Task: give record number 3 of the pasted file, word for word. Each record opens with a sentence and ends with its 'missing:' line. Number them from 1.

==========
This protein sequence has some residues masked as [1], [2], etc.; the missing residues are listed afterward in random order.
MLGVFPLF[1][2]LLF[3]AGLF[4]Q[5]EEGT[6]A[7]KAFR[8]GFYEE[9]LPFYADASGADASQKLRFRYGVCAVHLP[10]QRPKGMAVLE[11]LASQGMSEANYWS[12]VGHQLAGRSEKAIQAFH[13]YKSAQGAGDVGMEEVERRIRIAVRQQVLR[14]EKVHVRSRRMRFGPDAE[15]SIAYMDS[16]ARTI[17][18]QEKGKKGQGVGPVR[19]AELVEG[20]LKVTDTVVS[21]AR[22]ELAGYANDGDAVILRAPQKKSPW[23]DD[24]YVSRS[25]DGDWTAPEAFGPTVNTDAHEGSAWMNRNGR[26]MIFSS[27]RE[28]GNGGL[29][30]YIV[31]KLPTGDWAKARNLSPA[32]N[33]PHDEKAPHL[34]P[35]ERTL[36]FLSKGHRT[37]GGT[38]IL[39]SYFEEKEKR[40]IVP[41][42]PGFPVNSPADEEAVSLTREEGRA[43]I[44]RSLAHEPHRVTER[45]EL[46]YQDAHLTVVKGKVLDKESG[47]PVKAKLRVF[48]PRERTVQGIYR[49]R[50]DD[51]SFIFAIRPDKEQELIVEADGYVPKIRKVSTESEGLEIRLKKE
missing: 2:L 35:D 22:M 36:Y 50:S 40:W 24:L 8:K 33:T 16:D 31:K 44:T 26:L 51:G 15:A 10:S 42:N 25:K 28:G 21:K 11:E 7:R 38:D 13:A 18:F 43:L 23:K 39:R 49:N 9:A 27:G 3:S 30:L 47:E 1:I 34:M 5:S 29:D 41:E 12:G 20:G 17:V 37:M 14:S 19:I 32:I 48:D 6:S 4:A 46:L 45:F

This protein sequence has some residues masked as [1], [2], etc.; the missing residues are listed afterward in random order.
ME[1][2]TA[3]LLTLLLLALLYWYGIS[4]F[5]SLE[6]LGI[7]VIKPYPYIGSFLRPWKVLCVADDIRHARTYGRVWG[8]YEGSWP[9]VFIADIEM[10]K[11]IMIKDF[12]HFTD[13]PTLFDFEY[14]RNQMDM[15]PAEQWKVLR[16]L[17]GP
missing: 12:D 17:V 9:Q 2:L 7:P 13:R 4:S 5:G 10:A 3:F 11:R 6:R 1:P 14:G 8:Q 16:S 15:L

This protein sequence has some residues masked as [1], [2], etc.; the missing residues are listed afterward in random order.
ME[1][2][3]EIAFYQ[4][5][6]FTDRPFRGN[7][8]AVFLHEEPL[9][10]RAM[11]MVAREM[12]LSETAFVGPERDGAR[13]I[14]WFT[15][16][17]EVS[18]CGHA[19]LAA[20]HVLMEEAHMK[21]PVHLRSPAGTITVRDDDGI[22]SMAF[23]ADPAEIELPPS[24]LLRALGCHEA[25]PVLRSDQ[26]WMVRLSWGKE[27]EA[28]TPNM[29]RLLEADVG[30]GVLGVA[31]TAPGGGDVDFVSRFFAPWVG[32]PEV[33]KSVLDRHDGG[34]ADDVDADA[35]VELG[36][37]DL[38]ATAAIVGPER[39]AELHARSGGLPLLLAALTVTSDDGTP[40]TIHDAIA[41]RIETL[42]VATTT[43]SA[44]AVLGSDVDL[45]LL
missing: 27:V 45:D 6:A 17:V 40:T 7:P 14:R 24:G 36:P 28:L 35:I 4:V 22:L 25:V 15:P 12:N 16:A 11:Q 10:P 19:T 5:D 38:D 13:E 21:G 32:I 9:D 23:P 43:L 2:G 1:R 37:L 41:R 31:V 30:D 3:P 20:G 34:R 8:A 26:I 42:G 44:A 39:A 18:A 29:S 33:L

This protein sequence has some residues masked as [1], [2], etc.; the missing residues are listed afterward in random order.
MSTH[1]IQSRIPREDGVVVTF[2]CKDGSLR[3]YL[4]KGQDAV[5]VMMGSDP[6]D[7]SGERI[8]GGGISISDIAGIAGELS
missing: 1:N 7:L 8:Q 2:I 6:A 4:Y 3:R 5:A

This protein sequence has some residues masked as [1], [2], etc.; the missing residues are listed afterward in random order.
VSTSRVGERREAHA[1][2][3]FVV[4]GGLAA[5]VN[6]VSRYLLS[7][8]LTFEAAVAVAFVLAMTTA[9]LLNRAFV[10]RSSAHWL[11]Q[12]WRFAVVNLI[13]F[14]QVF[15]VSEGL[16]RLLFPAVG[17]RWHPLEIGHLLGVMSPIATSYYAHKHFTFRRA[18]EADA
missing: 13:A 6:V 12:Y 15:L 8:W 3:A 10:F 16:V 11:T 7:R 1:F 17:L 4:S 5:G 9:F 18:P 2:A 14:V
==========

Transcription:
This protein sequence has some residues masked as [1], [2], etc.; the missing residues are listed afterward in random order.
ME[1][2][3]EIAFYQ[4][5][6]FTDRPFRGN[7][8]AVFLHEEPL[9][10]RAM[11]MVAREM[12]LSETAFVGPERDGAR[13]I[14]WFT[15][16][17]EVS[18]CGHA[19]LAA[20]HVLMEEAHMK[21]PVHLRSPAGTITVRDDDGI[22]SMAF[23]ADPAEIELPPS[24]LLRALGCHEA[25]PVLRSDQ[26]WMVRLSWGKE[27]EA[28]TPNM[29]RLLEADVG[30]GVLGVA[31]TAPGGGDVDFVSRFFAPWVG[32]PEV[33]KSVLDRHDGG[34]ADDVDADA[35]VELG[36][37]DL[38]ATAAIVGPER[39]AELHARSGGLPLLLAALTVTSDDGTP[40]TIHDAIA[41]RIETL[42]VATTT[43]SA[44]AVLGSDVDL[45]LL
missing: 27:V 45:D 6:A 17:V 40:T 7:P 14:R 24:G 36:P 28:L 35:I 4:V 22:L 25:V 15:P 12:N 16:A 11:Q 10:P 19:T 5:D 38:D 13:E 21:G 32:I 9:D 23:P 43:L 2:G 1:R 37:L 41:R 31:V 30:D 3:P 20:G 34:R 8:A 26:I 42:G 44:A 39:A 18:A 29:S 33:L